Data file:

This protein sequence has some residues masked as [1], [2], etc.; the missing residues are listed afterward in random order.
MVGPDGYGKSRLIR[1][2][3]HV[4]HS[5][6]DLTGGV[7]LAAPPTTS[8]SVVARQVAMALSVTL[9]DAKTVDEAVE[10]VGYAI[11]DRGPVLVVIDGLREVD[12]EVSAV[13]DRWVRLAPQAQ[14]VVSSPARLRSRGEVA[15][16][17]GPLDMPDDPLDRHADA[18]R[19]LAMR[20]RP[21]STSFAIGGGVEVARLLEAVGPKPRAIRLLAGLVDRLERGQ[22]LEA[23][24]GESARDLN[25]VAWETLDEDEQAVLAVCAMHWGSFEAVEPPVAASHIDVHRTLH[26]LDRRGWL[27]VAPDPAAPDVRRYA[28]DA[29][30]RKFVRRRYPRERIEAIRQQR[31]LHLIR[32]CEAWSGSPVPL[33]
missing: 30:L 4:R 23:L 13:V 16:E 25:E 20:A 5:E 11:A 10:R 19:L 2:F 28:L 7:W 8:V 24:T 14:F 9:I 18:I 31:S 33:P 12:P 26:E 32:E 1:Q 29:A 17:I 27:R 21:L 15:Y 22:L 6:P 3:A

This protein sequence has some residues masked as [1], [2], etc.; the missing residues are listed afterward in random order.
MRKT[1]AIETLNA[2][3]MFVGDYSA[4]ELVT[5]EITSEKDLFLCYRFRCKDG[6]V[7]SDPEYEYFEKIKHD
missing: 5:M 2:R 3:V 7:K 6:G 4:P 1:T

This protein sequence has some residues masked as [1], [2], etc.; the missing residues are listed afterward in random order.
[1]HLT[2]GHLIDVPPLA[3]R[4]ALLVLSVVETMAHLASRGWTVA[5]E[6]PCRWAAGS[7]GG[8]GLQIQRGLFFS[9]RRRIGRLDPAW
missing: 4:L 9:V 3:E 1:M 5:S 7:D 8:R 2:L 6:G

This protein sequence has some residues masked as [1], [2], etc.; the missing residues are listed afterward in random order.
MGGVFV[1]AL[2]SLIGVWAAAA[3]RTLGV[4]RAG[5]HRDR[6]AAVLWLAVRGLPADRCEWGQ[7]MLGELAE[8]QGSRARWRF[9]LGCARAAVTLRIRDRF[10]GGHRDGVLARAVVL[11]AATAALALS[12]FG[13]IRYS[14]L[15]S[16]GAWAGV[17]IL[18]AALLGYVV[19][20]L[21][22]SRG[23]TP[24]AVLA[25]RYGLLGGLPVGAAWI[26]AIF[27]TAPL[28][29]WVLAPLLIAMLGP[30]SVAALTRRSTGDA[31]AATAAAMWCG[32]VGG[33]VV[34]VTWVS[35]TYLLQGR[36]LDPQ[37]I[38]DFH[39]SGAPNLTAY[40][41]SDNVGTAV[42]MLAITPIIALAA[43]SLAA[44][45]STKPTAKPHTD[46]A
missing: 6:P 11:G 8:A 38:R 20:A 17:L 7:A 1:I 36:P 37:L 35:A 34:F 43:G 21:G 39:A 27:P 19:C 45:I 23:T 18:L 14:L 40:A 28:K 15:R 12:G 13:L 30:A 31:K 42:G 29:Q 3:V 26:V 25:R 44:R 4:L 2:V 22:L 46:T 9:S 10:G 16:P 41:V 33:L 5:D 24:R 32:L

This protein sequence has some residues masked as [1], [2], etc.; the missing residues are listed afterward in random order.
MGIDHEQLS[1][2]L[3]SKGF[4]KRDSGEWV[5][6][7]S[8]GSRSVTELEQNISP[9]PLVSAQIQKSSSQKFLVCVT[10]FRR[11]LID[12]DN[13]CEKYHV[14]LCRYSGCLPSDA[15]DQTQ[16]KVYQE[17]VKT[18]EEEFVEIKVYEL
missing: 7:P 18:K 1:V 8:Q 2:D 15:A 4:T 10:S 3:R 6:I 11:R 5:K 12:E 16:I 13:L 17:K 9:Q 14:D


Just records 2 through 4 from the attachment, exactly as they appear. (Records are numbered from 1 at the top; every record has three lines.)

This protein sequence has some residues masked as [1], [2], etc.; the missing residues are listed afterward in random order.
MRKT[1]AIETLNA[2][3]MFVGDYSA[4]ELVT[5]EITSEKDLFLCYRFRCKDG[6]V[7]SDPEYEYFEKIKHD
missing: 5:M 2:R 3:V 7:K 6:G 4:P 1:T

This protein sequence has some residues masked as [1], [2], etc.; the missing residues are listed afterward in random order.
[1]HLT[2]GHLIDVPPLA[3]R[4]ALLVLSVVETMAHLASRGWTVA[5]E[6]PCRWAAGS[7]GG[8]GLQIQRGLFFS[9]RRRIGRLDPAW
missing: 4:L 9:V 3:E 1:M 5:S 7:D 8:R 2:L 6:G

This protein sequence has some residues masked as [1], [2], etc.; the missing residues are listed afterward in random order.
MGGVFV[1]AL[2]SLIGVWAAAA[3]RTLGV[4]RAG[5]HRDR[6]AAVLWLAVRGLPADRCEWGQ[7]MLGELAE[8]QGSRARWRF[9]LGCARAAVTLRIRDRF[10]GGHRDGVLARAVVL[11]AATAALALS[12]FG[13]IRYS[14]L[15]S[16]GAWAGV[17]IL[18]AALLGYVV[19][20]L[21][22]SRG[23]TP[24]AVLA[25]RYGLLGGLPVGAAWI[26]AIF[27]TAPL[28][29]WVLAPLLIAMLGP[30]SVAALTRRSTGDA[31]AATAAAMWCG[32]VGG[33]VV[34]VTWVS[35]TYLLQGR[36]LDPQ[37]I[38]DFH[39]SGAPNLTAY[40][41]SDNVGTAV[42]MLAITPIIALAA[43]SLAA[44][45]STKPTAKPHTD[46]A
missing: 6:P 11:G 8:A 38:R 20:A 17:L 7:A 1:I 36:P 37:L 35:A 34:F 43:G 21:G 39:A 27:P 19:C 45:I 23:T 18:L 14:L 40:A 28:K 15:R 12:G 13:L 30:A 31:K 42:G 29:Q 3:V 26:V 25:R 44:R 4:L 2:V 22:L 46:T 9:S 10:G 16:P 41:V 33:L 5:D 24:R 32:L